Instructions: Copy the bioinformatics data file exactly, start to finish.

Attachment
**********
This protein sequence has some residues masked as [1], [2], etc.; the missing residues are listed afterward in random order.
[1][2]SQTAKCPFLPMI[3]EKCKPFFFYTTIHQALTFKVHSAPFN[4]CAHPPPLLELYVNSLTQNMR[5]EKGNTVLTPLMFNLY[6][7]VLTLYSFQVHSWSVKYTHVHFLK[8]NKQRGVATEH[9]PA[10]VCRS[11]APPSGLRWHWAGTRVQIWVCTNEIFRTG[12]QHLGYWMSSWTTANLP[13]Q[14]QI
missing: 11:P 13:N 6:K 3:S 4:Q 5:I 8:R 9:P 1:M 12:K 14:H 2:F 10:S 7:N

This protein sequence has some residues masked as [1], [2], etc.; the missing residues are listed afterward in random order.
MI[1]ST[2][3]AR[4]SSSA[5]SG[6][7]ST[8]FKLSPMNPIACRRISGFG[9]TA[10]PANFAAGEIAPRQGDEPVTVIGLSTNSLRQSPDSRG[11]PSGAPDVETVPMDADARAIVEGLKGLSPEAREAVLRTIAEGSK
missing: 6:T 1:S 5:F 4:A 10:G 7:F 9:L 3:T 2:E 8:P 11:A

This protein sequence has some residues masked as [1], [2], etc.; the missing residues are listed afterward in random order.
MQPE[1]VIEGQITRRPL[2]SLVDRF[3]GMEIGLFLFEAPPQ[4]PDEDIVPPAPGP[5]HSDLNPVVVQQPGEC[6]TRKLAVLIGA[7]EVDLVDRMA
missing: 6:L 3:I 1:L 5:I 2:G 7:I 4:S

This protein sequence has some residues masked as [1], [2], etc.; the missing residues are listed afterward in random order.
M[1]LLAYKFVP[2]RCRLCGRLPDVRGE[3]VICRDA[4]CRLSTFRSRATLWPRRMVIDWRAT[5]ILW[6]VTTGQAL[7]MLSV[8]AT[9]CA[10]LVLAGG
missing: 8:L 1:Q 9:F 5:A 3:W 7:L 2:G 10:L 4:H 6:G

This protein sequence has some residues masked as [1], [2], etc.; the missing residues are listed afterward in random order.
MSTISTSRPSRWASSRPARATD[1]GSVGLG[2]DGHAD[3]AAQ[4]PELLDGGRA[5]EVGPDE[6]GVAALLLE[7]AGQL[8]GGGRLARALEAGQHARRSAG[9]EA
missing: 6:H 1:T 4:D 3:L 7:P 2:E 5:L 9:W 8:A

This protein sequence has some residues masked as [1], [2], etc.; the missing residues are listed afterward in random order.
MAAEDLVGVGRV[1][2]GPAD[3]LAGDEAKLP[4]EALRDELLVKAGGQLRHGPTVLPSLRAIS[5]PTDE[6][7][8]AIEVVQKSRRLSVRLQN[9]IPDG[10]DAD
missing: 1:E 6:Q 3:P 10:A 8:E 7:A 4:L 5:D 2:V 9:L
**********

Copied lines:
This protein sequence has some residues masked as [1], [2], etc.; the missing residues are listed afterward in random order.
[1][2]SQTAKCPFLPMI[3]EKCKPFFFYTTIHQALTFKVHSAPFN[4]CAHPPPLLELYVNSLTQNMR[5]EKGNTVLTPLMFNLY[6][7]VLTLYSFQVHSWSVKYTHVHFLK[8]NKQRGVATEH[9]PA[10]VCRS[11]APPSGLRWHWAGTRVQIWVCTNEIFRTG[12]QHLGYWMSSWTTANLP[13]Q[14]QI
missing: 11:P 13:N 6:K 3:S 4:Q 5:I 8:R 9:P 1:M 12:K 14:H 2:F 10:S 7:N

This protein sequence has some residues masked as [1], [2], etc.; the missing residues are listed afterward in random order.
MI[1]ST[2][3]AR[4]SSSA[5]SG[6][7]ST[8]FKLSPMNPIACRRISGFG[9]TA[10]PANFAAGEIAPRQGDEPVTVIGLSTNSLRQSPDSRG[11]PSGAPDVETVPMDADARAIVEGLKGLSPEAREAVLRTIAEGSK
missing: 6:T 1:S 5:F 4:A 10:G 7:F 9:L 3:T 2:E 8:P 11:A

This protein sequence has some residues masked as [1], [2], etc.; the missing residues are listed afterward in random order.
MQPE[1]VIEGQITRRPL[2]SLVDRF[3]GMEIGLFLFEAPPQ[4]PDEDIVPPAPGP[5]HSDLNPVVVQQPGEC[6]TRKLAVLIGA[7]EVDLVDRMA
missing: 6:L 3:I 1:L 5:I 2:G 7:I 4:S

This protein sequence has some residues masked as [1], [2], etc.; the missing residues are listed afterward in random order.
M[1]LLAYKFVP[2]RCRLCGRLPDVRGE[3]VICRDA[4]CRLSTFRSRATLWPRRMVIDWRAT[5]ILW[6]VTTGQAL[7]MLSV[8]AT[9]CA[10]LVLAGG
missing: 8:L 1:Q 9:F 5:A 3:W 7:L 2:G 10:L 4:H 6:G

This protein sequence has some residues masked as [1], [2], etc.; the missing residues are listed afterward in random order.
MSTISTSRPSRWASSRPARATD[1]GSVGLG[2]DGHAD[3]AAQ[4]PELLDGGRA[5]EVGPDE[6]GVAALLLE[7]AGQL[8]GGGRLARALEAGQHARRSAG[9]EA
missing: 6:H 1:T 4:D 3:L 7:P 2:E 5:L 9:W 8:A

This protein sequence has some residues masked as [1], [2], etc.; the missing residues are listed afterward in random order.
MAAEDLVGVGRV[1][2]GPAD[3]LAGDEAKLP[4]EALRDELLVKAGGQLRHGPTVLPSLRAIS[5]PTDE[6][7][8]AIEVVQKSRRLSVRLQN[9]IPDG[10]DAD
missing: 1:E 6:Q 3:P 10:A 8:E 7:A 4:L 5:D 2:V 9:L